During the opening events, simply labeled packets were handed out while I was tasting the various Spam dishes. As other attendees were ripping open the packets to chow down with the food (overkill if you ask me), I reserved mine until I was in San Diego and shared it with Paul.
There are no surprises here: it tastes like Spam but we both agreed that eating it alone without plain white rice didn’t put the product in the best light. The whole joy of eating Spam for me is usually comes with a big pile of carbs and eggs.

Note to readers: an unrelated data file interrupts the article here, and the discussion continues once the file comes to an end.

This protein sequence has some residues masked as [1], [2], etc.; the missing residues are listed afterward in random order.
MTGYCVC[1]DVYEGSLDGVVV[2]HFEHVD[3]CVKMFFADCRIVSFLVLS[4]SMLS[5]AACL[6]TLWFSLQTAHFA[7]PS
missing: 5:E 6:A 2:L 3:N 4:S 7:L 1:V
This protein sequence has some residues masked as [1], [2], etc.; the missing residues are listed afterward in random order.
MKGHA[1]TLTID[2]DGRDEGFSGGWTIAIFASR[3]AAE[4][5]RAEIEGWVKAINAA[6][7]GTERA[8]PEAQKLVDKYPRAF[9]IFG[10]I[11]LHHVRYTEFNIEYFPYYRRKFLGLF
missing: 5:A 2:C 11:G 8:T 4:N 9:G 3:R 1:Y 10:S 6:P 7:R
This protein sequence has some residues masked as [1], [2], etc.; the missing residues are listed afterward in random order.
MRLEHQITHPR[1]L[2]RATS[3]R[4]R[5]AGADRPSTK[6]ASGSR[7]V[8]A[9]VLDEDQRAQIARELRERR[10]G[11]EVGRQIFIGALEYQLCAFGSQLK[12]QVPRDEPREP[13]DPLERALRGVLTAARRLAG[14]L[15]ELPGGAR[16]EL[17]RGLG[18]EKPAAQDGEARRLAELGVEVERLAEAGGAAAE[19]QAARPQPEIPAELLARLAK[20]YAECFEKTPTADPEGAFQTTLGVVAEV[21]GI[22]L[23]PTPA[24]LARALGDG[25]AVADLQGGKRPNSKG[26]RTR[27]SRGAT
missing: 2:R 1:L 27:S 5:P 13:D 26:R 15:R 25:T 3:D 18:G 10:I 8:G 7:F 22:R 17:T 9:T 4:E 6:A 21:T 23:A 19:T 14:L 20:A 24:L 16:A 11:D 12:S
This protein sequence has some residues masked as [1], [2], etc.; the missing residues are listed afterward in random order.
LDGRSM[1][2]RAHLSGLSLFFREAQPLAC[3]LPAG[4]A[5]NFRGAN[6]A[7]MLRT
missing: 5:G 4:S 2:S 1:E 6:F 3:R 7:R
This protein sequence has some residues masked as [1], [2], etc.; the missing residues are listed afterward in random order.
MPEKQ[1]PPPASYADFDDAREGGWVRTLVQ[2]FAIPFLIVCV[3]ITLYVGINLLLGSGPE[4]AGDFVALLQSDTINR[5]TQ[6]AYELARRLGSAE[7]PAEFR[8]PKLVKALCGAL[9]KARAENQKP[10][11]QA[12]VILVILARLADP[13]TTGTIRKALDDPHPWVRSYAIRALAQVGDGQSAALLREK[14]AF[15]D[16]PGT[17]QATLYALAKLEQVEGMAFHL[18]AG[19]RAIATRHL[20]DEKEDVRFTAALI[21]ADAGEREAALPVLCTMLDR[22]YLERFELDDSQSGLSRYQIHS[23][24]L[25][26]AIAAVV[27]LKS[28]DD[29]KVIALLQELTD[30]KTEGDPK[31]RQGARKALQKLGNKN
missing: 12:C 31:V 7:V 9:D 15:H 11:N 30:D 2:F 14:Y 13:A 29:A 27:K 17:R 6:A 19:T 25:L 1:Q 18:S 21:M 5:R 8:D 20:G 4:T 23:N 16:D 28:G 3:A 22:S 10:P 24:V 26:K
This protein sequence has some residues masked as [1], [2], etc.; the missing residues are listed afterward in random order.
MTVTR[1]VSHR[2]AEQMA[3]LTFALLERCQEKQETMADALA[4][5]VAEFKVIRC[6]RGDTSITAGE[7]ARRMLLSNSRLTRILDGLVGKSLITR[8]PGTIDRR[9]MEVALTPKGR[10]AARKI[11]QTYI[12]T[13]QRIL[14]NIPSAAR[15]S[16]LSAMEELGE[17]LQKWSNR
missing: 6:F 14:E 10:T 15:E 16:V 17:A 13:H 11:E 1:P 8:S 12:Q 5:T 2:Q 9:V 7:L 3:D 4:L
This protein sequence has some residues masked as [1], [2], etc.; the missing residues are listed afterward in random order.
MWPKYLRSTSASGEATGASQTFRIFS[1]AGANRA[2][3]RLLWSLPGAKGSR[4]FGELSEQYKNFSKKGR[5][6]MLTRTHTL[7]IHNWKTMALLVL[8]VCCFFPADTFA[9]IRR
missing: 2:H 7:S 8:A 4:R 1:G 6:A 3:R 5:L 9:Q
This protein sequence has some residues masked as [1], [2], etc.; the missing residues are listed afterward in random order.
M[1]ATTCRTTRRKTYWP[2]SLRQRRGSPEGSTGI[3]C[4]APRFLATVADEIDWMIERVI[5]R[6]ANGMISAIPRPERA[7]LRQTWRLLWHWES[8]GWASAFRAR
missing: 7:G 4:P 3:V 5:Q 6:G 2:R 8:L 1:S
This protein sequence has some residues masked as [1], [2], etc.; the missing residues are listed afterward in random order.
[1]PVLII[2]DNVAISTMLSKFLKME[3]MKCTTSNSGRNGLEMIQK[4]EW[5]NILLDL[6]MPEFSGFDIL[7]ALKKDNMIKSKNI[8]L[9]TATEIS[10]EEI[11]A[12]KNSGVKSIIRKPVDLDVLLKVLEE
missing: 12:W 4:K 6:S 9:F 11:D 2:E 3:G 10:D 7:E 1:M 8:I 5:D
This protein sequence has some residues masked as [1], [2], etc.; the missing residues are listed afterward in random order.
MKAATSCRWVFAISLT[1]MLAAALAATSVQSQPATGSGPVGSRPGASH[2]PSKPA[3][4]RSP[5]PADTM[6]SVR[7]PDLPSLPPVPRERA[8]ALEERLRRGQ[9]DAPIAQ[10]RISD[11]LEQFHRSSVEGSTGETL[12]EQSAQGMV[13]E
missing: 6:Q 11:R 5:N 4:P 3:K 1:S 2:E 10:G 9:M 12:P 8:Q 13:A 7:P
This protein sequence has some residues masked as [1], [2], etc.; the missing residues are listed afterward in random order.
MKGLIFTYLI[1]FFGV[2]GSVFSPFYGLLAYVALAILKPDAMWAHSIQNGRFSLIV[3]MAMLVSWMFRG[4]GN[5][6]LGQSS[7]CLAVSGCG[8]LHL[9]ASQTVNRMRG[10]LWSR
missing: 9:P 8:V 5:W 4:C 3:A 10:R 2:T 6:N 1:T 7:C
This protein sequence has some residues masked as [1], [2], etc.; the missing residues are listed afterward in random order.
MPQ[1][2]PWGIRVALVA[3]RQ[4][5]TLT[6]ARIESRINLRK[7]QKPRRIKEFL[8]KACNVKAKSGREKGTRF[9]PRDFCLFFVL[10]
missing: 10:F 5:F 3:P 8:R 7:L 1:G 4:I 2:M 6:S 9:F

Unless you like eating Spam as-is and much drier, I don’t think it will appeal to a lot of people. A lot of people at the event were calling it “Spam jerky” because it has a lot of similarities to beef jerky with a bit of chew. I can foresee keeping it on hand if you’re on a meat-centric diet or if you’re looking to keep it in your emergency food stash, but isn’t that what a regular can of Spam is supposed to do?
Huffington Post calls it “weird.” While I won’t go as far as calling it that, I think sticking to different flavored cans Spam is the best course of action for Hormel.
Three flavors will be available on shelves soon: bacon, teriyaki and classic.
While I was in Hawaii, I also managed to pick up several cans of garlic Spam as well as a disappointing can of teriyaki-flavored Spam which you can find on the mainland.